President Obama held a frank discussion on race and body image, and shared his insight as a father and husband in a sit-down interview with ballerina Misty Copeland.
Interested in ?Add as an interest to stay up to date on the latest news, video, and analysis from ABC News.
In the interview posted by Time magazine Monday, Obama said Copeland has served as a positive role model for African-American women facing down the limitations posed by their race and gender.
"That pressure I think has historically always been harder on African American women than just about any other women," Obama said. "And the fact that they’ve got a tall gorgeous mom who has some curves, and that their father appreciates, I think is helpful. I do think that culture’s changing for the younger generation a little bit more."
They also discussed the pressure of achieving and maintaining success, paralleling Obama's experience as the first African-American president and Copeland's as the first black female principal ballerina at the American Ballet Theatre.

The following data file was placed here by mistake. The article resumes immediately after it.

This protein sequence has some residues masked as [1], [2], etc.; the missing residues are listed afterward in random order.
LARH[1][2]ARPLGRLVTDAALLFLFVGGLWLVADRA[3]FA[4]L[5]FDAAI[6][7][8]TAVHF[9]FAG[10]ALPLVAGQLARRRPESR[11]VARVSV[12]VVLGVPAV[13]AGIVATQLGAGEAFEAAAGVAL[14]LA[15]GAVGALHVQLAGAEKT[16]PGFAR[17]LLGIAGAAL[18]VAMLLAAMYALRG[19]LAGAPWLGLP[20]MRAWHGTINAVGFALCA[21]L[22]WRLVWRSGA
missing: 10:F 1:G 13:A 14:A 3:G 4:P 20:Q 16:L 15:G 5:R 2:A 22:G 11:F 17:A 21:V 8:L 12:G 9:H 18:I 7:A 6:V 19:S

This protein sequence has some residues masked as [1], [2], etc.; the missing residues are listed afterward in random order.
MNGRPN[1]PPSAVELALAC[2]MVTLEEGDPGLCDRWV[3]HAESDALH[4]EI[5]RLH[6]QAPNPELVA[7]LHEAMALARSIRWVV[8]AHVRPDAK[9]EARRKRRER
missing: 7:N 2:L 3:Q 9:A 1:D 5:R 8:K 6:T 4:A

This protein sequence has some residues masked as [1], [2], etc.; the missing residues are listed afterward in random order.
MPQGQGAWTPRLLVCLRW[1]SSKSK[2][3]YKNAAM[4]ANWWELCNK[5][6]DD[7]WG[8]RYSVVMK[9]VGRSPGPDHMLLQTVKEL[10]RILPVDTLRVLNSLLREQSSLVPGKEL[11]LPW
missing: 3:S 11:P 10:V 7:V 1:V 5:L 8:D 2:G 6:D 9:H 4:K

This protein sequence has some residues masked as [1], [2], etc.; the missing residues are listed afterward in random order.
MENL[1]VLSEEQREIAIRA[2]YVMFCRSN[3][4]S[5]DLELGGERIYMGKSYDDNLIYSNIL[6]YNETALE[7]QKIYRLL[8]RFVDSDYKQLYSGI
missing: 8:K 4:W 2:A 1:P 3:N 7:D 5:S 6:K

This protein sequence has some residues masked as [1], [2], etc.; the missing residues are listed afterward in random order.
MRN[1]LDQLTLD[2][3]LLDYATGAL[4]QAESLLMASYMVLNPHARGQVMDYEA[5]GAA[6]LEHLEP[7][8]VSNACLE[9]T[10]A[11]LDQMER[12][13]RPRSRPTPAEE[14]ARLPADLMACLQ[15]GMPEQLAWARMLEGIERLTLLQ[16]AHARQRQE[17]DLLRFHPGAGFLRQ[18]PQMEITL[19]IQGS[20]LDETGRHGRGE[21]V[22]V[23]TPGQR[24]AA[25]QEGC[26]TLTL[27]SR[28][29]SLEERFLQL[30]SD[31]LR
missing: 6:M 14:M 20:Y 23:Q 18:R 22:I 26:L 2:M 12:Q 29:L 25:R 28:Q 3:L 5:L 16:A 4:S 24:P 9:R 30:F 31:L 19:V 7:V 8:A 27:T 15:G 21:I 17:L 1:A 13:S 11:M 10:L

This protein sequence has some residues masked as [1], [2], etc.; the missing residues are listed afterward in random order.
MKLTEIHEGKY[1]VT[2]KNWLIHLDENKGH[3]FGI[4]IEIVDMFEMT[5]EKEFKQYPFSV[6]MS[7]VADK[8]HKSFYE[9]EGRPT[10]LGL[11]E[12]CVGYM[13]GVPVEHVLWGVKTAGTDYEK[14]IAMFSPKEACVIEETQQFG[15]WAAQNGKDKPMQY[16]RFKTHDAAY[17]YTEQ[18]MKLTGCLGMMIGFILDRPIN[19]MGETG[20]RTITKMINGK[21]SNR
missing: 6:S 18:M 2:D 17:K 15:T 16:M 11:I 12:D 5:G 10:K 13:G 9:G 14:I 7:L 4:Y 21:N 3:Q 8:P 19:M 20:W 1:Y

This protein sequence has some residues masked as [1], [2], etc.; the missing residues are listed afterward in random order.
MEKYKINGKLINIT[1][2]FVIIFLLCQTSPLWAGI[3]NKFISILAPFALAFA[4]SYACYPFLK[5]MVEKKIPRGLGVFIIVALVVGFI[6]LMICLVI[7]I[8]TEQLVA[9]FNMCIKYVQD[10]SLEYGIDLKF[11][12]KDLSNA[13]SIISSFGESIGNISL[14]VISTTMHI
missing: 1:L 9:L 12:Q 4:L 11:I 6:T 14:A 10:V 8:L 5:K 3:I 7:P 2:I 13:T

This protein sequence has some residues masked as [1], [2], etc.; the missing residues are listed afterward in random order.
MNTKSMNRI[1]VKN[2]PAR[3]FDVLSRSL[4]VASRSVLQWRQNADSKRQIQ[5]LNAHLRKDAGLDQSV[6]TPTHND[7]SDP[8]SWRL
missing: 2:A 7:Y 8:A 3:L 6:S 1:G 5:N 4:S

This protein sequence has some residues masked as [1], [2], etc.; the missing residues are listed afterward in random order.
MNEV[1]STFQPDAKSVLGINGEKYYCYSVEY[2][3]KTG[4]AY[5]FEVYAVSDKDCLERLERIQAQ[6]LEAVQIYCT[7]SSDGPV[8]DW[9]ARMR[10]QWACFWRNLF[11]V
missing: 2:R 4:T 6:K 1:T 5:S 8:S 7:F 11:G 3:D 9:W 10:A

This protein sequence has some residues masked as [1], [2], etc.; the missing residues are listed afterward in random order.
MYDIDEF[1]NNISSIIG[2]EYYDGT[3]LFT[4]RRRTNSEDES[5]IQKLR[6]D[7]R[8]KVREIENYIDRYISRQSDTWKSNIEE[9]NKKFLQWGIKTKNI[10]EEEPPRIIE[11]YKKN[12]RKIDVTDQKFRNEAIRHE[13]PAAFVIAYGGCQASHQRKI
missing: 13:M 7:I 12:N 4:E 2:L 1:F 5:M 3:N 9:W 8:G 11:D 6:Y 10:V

"I feel like as I’m embarking on my first season as a principal dancer I’m experiencing something that I didn’t prepare myself for, I think emotionally and mentally and psychologically," Copeland, 33, said. "When you have all of these expectations and goals to reach this point that 1 percent get to, you know how do you – what do you do when you get there?"
Obama said he often looks at his supporters as a way to keep himself grounded.
"You know, for all the blessings and privileges and responsibilities that I’ve gotten," Obama, 54, said. "I’m just representing a huge cross section of people who are talented and capable and supported me getting to where I came from. So that takes a little bit of the edge off."
Obama also mentioned his disagreement with those who believed his election meant that racism in the country was no longer a factor.
"I remember people talking about how somehow this was going to solve all our racial problems. I wasn’t one of those who subscribed to that notion," Obama said. "But what I want them to draw from it is a sense of justice for everybody. My view is that the strength of having been a minority on the receiving end of discrimination is that it should make you that much more attuned and empathetic towards anybody who’s vulnerable."